## Step 3: Wiring the Doide...

So what does the diode do?

A basic lithium ion charger is a constant current charger, with an end-of-charge detector, charging ends when the battery reach its full charge at 4.2V (most common) and the charger goes into trickle charge mode.

A solar cell can be modeled as a current source in parallel with a diode. Higher voltage is achieved by stacking these individual cell in series.

http://en.wikipedia.org/wiki/Solar_cell#Equivalent_circuit_of_a_solar_cell

In this case, the charging circuit consist of just a blocking Schottky diode. Advantageous is its low forward biased voltage, which is around 0.3V.

http://en.wikipedia.org/wiki/Schottky_diode

Is it safe to charge the battery in this manner?

The charging current is very small, comparable to a trickle charger, the solar cell act as a weak constant current source. The panel I brought has a open circuit voltage of 5.8V under bright sunlight and a short circuit current of about 80mA, you can measure this with by simply shorting your digital multimeter across the solar panel terminal, this is slightly more than 10% of battery capacity at 700mAh. But remember when charging occurs, it is at a voltage 4.0V and above (3.7V + 0.3V diode drop), the net charging current (minus the current drawn by the phone) is not going to be any more than the measured short circuit current.

In any case, the rule for charging a battery safely is to do it at 0.1C (i.e 70mA) and here, the charging current does not even excess this figure.

A net positive current in excess of the stand-by power will charge the battery. Some experiment I've done shows promising result. It take 3 hours of good sunshine to charge a 'dead' battery with the phone powered off to last 12 hours when the phone is standby without charging.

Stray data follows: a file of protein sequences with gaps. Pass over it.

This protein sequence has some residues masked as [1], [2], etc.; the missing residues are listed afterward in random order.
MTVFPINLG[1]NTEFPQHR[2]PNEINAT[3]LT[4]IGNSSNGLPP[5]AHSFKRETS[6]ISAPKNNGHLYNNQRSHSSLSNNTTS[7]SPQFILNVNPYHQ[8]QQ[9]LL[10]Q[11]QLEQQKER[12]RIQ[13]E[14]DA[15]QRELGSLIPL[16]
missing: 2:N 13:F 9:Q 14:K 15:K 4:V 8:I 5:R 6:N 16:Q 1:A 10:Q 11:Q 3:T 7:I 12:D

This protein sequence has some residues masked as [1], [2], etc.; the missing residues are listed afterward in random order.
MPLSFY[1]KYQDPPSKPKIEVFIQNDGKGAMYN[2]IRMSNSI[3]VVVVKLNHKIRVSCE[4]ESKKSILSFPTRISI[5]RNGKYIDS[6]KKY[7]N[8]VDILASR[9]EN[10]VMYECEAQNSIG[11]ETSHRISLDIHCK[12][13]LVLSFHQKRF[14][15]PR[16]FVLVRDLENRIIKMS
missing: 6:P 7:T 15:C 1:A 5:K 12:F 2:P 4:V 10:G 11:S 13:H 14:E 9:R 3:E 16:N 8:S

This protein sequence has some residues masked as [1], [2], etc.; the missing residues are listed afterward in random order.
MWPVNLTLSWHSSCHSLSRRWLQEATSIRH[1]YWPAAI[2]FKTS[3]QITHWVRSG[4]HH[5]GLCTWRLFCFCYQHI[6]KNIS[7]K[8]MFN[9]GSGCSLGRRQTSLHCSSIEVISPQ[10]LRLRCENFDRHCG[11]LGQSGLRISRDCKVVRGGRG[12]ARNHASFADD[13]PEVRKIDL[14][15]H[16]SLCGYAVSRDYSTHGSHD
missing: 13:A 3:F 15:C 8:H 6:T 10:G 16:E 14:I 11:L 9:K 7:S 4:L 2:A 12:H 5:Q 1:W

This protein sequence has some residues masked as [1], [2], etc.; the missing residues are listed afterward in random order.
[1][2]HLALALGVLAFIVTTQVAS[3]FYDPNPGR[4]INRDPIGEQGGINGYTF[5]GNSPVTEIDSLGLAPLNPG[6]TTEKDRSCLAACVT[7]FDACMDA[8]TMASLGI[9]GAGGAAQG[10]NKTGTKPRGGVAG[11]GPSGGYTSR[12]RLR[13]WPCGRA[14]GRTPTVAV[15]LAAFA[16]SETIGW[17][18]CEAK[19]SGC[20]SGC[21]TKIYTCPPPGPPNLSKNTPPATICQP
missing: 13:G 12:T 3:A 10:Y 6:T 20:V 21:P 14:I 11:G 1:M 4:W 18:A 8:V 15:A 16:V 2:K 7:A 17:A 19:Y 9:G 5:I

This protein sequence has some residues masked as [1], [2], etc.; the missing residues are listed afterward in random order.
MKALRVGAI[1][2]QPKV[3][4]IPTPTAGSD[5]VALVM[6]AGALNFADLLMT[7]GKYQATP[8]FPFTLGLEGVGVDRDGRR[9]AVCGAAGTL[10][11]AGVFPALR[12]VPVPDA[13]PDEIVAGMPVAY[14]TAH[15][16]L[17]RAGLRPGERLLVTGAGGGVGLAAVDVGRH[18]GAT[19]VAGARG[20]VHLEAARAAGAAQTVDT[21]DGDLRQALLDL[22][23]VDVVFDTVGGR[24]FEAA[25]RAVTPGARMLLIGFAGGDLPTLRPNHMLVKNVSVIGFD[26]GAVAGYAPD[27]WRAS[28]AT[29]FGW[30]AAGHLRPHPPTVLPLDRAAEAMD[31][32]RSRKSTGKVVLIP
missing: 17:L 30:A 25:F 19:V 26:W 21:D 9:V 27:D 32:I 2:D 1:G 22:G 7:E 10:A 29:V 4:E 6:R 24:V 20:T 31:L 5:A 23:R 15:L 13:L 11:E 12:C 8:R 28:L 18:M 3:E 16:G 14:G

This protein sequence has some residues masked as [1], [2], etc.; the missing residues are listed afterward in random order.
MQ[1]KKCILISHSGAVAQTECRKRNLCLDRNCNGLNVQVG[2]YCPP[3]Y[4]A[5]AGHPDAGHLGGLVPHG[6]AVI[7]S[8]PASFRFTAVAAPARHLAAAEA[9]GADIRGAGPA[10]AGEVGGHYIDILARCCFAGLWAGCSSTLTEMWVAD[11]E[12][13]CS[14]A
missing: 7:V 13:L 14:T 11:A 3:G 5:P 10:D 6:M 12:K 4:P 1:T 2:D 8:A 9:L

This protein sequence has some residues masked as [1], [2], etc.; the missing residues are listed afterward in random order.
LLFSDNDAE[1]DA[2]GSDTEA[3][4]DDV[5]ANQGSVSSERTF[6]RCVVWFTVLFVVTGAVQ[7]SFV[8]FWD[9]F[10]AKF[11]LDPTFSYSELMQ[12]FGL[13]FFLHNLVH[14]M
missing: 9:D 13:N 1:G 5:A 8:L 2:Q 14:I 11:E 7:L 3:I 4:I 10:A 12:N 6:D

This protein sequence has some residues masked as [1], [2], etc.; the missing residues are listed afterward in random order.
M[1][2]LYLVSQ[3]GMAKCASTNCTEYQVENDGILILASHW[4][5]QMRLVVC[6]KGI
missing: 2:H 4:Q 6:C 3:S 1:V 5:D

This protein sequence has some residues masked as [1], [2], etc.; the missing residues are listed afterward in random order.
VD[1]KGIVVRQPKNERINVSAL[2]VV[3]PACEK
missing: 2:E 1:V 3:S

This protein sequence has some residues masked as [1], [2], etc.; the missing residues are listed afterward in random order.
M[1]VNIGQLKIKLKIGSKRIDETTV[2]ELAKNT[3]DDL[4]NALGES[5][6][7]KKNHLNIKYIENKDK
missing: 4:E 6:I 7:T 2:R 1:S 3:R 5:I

Again some calculation, working back, given that the phone draws 6mA on standby, 12h x 6mA = 72mAh, each hour of sunshine gets you 24mAh (72mAh/3), on standby the phone consumes 6mAh, thus a net charge of 18mAh will go to the battery. Consider a day with 6 hours of charging (day) and 18 hour without (night), your phone left on standby will run indefinitely.

It is best however, to let solar panel charge the phone ONLY when battery indicator shows one bar below a full charge.

<p>let see what hppen</p>
<p>This is hella awesome! </p><p>I think I've found a better work around though. In practice it seems like on-phone solar panels don't go well with being indoors and in pockets. </p><p>We like to charge our phones at night but solar panels have a little problem at night when there's no light. </p><p>So: Make a solar battery charger and charge your phone off that battery. The ingredients are pretty similar. I like to use solar panels off dead solar garden lights. I also like to use dead car batteries; they won't start a car but they sure will charge a phone (with a 5v regulator!) </p>
How would you modify this please?
Hi...what is the wattage of the solar panel?
<p>The answer is sort of hidden in step 3: &quot;5.8V under bright sunlight and a short circuit current of about 80mA&quot;</p><p>5.8v X 0.080A = 0.464Watts nominally.</p><p>BUT I'm pretty sure the operational voltage in this case is dictated by the battery. The battery voltage will vary between 3.6v at empty and 4.3v at full. So the actual wattage may change depending on the battery charge state. </p><p>Also solar panels' current (AKA amperage) is very sensitive to the strength of incoming light. So indoors out of direct light you get a lot less electricity. </p>
<p>Hi! What exactly is the use of the Schottky diode here???</p>
<p>The diode prevents electricity from back-leaking though the solar panel. When the panel is shaded it stops producing electricity and can start to drain the battery instead of charging the battery. Fancier systems are more complex and efficient but the method in this 'ible is probably the easiest, cheapest and most elegant; I use it all the time. </p>
<p>hello i would like to do this on an iphone 5, any suggestion on parts?? any help will be greatly appreciated... :)</p>
You probably know more about this than me, i found a couple of spare diodes and i was wondering if they would work for this, the only thing i know about them is that the markings on the side read; FR153s - then underneath that it reads - 724
Heh, funny profile pic have you! <br><br>If you have a digital multimeter, the diode measurement mode will tell you the forward bias voltage (when conducting), if not so simply set up a circuit, battery and a torch bulb, alternate the terminal of the thing you suspect is a diode, it should block one way.